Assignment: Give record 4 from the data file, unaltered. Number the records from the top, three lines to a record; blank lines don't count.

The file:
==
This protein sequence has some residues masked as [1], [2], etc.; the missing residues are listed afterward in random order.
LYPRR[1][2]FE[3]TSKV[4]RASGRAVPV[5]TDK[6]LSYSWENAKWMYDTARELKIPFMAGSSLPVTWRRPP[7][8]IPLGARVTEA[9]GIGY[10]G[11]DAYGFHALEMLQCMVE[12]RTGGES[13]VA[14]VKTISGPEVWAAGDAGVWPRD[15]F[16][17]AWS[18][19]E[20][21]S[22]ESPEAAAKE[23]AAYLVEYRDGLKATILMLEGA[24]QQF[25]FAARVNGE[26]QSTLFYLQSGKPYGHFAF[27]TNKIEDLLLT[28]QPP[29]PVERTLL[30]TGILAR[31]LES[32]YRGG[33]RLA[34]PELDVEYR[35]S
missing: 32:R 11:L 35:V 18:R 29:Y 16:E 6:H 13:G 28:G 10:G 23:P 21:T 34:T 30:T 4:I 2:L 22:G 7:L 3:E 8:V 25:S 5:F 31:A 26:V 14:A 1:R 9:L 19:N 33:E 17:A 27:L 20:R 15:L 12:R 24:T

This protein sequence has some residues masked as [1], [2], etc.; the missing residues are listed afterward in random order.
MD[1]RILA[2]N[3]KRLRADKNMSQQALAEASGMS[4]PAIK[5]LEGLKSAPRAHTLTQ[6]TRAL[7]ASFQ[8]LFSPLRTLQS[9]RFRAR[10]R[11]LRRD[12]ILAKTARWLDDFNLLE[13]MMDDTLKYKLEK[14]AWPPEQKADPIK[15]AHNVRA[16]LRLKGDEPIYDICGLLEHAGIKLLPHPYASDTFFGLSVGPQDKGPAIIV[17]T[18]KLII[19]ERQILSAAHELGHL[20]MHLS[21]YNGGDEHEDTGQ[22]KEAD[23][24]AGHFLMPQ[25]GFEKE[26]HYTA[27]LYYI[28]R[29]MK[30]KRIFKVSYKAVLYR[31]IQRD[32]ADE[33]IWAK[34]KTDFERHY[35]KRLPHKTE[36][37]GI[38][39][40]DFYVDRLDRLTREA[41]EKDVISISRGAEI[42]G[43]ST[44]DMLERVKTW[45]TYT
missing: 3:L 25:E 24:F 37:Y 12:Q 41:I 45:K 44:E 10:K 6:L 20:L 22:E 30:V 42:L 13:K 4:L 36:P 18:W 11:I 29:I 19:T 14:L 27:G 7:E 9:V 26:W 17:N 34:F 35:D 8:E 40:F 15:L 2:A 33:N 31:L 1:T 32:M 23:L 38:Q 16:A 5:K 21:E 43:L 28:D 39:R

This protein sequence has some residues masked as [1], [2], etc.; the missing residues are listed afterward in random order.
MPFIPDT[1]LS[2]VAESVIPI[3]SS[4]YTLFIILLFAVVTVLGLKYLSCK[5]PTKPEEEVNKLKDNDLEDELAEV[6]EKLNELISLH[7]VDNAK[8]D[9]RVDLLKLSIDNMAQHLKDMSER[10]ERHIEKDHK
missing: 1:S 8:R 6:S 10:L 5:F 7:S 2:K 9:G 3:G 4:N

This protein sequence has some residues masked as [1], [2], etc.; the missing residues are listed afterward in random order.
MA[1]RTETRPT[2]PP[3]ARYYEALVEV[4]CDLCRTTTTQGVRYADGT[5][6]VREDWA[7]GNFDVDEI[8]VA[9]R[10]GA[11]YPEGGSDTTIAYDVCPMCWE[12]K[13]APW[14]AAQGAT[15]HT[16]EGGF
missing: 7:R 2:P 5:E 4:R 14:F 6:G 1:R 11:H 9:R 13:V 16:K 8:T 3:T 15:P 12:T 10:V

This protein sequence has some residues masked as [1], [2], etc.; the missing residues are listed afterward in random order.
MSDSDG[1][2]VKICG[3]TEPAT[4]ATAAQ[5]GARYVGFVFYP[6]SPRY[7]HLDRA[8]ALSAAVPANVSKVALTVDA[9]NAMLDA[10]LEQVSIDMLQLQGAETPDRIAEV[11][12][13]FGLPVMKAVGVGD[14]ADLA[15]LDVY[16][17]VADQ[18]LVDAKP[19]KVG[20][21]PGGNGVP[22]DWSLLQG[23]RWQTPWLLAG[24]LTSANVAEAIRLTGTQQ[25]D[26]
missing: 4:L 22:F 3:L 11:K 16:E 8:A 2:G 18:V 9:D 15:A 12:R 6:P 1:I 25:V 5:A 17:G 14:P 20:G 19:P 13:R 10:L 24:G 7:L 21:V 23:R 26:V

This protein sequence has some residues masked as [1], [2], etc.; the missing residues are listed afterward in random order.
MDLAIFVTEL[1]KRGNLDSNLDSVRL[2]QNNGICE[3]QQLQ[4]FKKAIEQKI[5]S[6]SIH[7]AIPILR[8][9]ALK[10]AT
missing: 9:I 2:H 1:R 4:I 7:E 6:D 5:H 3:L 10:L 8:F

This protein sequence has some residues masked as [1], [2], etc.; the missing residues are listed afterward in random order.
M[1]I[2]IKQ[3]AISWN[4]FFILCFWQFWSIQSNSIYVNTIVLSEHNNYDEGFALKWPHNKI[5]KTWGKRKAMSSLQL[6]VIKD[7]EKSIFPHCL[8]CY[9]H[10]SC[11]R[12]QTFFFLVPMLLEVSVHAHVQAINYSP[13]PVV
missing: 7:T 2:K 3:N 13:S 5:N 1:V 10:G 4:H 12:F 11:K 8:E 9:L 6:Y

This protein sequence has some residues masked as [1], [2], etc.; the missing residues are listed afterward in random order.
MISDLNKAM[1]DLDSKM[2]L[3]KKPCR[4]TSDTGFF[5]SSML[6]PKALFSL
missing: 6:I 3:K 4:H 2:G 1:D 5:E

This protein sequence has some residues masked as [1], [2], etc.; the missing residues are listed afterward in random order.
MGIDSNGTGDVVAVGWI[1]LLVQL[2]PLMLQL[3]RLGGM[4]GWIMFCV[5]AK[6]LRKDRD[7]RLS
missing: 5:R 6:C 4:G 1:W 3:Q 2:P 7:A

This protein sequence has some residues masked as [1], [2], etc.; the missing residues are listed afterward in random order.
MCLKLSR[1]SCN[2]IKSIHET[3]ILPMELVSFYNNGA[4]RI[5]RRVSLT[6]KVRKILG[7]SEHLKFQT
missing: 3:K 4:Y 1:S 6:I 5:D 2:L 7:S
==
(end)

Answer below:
This protein sequence has some residues masked as [1], [2], etc.; the missing residues are listed afterward in random order.
MA[1]RTETRPT[2]PP[3]ARYYEALVEV[4]CDLCRTTTTQGVRYADGT[5][6]VREDWA[7]GNFDVDEI[8]VA[9]R[10]GA[11]YPEGGSDTTIAYDVCPMCWE[12]K[13]APW[14]AAQGAT[15]HT[16]EGGF
missing: 7:R 2:P 5:E 4:R 14:F 6:G 1:R 11:H 9:R 13:V 16:K 8:T 3:T 15:P 12:T 10:V